At my kid’s school, there’s an assembly every Monday morning. A student is given the honor of reading the school expectations, which are posted conspicuously:
I use respectful language. I am in the right place at the right time. I keep my body in my personal space. I move safely on school grounds. I care for school property in a responsible way. I am considerate and respectful of others.
And there’s a sign (from the Safe Schools Coalition) that I see when I walk in the door of the school. It says,
“Degrading racial, ethnic, sexist or homophobic remarks not welcome here. RESPECT the differences.”
The message simple and clear. Our community tries hard to follow it. The call for consideration and respect protects everybody. The sign on the door makes a call out to groups that are protected from hate speech because of historic and continuing oppression. We don’t do a perfect job, but when something goes awry, we are much better equipped to handle the situation because we are all on the same page.
There is broad-based agreement at our school that these are legitimate social expectations, for practical reasons. None of us want our kids to come in from recess with bloody noses and scraped knees.
Until recently, I would have thought there was broad-based agreement within the science fiction and fantasy community as well. However, recent dramas have shown this is not so. There are a sizable number of people who think it’s perfectly fine to make degrading racial, ethnic, sexist or homophobic remarks — but that it’s not okay for a community to try to stop them. There is also a backlash against people the extreme right wing are calling “Social Justice Warriors.”
This by itself is not so surprising to me. What’s surprising is that middle-of-the-road people seem to be going along with them to some extent. Why?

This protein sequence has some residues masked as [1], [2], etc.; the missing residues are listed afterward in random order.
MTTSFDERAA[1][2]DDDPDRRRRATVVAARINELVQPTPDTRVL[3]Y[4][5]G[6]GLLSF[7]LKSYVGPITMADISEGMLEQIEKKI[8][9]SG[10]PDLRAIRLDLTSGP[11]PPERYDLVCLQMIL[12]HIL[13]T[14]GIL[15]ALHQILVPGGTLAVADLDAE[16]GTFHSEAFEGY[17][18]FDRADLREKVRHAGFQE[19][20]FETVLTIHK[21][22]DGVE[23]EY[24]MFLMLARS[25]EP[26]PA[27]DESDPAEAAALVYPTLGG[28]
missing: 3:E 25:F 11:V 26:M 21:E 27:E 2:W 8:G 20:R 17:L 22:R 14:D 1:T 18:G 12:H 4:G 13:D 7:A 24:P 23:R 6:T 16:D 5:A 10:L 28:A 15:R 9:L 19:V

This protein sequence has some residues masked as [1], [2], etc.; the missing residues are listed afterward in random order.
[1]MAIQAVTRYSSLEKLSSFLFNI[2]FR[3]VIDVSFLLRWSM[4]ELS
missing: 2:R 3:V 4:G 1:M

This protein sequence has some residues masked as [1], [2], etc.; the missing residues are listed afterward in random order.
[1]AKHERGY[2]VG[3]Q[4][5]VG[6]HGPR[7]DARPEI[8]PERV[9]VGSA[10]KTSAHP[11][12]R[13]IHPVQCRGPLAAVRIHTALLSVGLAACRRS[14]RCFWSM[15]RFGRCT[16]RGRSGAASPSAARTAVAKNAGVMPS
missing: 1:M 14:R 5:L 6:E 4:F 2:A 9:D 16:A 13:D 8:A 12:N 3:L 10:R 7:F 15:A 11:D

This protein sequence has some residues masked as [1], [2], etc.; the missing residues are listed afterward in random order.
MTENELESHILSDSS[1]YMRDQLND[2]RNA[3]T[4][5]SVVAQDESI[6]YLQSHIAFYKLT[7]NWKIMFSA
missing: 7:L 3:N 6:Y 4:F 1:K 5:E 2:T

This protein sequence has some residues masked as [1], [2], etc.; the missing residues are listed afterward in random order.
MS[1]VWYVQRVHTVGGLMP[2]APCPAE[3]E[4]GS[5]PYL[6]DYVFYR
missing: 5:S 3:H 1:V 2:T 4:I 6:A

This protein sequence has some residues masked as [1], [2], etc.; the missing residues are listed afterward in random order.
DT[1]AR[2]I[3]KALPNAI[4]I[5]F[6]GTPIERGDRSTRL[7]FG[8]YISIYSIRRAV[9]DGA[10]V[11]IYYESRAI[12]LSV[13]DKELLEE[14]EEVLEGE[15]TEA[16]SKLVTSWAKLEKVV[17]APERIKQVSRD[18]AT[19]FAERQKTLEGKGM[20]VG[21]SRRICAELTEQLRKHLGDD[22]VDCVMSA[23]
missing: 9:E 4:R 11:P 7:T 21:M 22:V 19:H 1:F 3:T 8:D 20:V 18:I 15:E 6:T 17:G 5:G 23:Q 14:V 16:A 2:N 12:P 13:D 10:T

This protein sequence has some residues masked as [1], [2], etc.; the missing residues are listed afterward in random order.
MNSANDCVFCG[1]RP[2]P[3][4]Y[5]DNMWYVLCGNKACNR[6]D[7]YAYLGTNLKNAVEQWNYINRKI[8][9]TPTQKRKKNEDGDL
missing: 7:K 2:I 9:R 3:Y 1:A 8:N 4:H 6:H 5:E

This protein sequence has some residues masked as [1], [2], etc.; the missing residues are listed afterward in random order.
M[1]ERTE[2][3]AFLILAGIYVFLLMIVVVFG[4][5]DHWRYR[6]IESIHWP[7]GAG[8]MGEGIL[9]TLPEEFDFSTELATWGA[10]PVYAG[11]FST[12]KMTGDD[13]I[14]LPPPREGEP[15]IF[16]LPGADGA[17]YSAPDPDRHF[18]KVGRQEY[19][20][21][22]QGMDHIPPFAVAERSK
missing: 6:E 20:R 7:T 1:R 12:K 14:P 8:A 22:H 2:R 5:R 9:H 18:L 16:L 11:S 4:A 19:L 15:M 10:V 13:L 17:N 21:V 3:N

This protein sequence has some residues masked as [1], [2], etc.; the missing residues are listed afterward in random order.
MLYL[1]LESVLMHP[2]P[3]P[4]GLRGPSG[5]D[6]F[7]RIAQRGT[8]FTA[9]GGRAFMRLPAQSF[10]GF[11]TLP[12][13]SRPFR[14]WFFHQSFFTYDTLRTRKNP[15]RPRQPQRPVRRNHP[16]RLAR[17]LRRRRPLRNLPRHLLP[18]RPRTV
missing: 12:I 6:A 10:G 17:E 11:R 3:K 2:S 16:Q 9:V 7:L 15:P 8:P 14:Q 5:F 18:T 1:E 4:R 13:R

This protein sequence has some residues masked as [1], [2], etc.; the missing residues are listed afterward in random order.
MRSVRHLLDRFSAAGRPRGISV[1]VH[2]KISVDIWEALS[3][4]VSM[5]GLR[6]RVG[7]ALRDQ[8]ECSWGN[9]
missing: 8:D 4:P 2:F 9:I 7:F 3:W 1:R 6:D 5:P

Well, for one thing, the phrase “political correctness” has made a comeback. That phrase is vague and muddles the conversation about what is okay to say and what isn’t. (In a recent post, I suggested there was a reason for that: the millions of dollars that conservative philanthropies have thrown into think tanks and other propaganda efforts.)
The phrase “political correctness” also hides a critical distinction between the kinds of people who use it and the reasons they use it. Some people use it maliciously and nefariously, to cover up or defend hate speech. Others use it sincerely, out of frustration that they don’t feel free to express opinions that do not rise to the level of harrassing, discriminatory, or hate speech.
There’s a need for the science fiction and fantasy community to come up with clear expectations for speech and fair consequences if they are violated. And these expectations should treat hate speech differently than other kinds. I’m not talking censorship here. I’m talking about a community setting standards for itself.
What happens if we don’t? Well, at the moment, somebody’s job is at stake (Irene Gallo) over some comments that she made. Here are the comments: